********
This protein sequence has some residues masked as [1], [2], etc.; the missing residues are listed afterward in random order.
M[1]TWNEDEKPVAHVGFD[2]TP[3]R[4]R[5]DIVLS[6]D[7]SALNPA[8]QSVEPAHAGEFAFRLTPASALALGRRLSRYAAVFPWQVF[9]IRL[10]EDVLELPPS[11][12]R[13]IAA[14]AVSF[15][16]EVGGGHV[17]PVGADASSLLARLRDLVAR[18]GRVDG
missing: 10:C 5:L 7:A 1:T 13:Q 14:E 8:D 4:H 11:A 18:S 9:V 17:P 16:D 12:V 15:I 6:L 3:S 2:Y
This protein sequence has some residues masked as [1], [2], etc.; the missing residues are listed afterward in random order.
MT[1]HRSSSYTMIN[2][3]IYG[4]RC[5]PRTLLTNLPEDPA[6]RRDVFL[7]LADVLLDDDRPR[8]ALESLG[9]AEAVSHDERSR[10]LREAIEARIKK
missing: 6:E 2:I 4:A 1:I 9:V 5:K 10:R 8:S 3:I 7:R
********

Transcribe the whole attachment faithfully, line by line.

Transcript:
This protein sequence has some residues masked as [1], [2], etc.; the missing residues are listed afterward in random order.
M[1]TWNEDEKPVAHVGFD[2]TP[3]R[4]R[5]DIVLS[6]D[7]SALNPA[8]QSVEPAHAGEFAFRLTPASALALGRRLSRYAAVFPWQVF[9]IRL[10]EDVLELPPS[11][12]R[13]IAA[14]AVSF[15][16]EVGGGHV[17]PVGADASSLLARLRDLVAR[18]GRVDG
missing: 10:C 5:L 7:A 1:T 13:Q 14:E 8:D 4:H 11:A 18:S 9:V 17:P 16:D 12:V 15:I 6:L 3:S 2:Y
This protein sequence has some residues masked as [1], [2], etc.; the missing residues are listed afterward in random order.
MT[1]HRSSSYTMIN[2][3]IYG[4]RC[5]PRTLLTNLPEDPA[6]RRDVFL[7]LADVLLDDDRPR[8]ALESLG[9]AEAVSHDERSR[10]LREAIEARIKK
missing: 6:E 2:I 4:A 1:I 9:V 5:K 10:R 8:S 3:I 7:R